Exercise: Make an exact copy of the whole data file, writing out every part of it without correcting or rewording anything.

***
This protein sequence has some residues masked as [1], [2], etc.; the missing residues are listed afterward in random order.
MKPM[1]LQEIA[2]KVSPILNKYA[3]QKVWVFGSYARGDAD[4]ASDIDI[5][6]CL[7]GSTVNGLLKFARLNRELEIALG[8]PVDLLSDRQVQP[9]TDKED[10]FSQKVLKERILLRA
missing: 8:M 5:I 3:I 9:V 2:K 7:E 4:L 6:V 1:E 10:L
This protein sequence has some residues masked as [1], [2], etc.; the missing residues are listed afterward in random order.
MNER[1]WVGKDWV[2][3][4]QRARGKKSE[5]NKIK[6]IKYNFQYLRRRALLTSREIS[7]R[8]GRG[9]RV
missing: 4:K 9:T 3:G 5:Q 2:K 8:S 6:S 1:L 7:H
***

This protein sequence has some residues masked as [1], [2], etc.; the missing residues are listed afterward in random order.
MKPM[1]LQEIA[2]KVSPILNKYA[3]QKVWVFGSYARGDAD[4]ASDIDI[5][6]CL[7]GSTVNGLLKFARLNRELEIALG[8]PVDLLSDRQVQP[9]TDKED[10]FSQKVLKERILLRA
missing: 8:M 5:I 3:I 9:V 2:K 7:E 4:L 6:V 1:E 10:L
This protein sequence has some residues masked as [1], [2], etc.; the missing residues are listed afterward in random order.
MNER[1]WVGKDWV[2][3][4]QRARGKKSE[5]NKIK[6]IKYNFQYLRRRALLTSREIS[7]R[8]GRG[9]RV
missing: 4:K 9:T 3:G 5:Q 2:K 8:S 6:S 1:L 7:H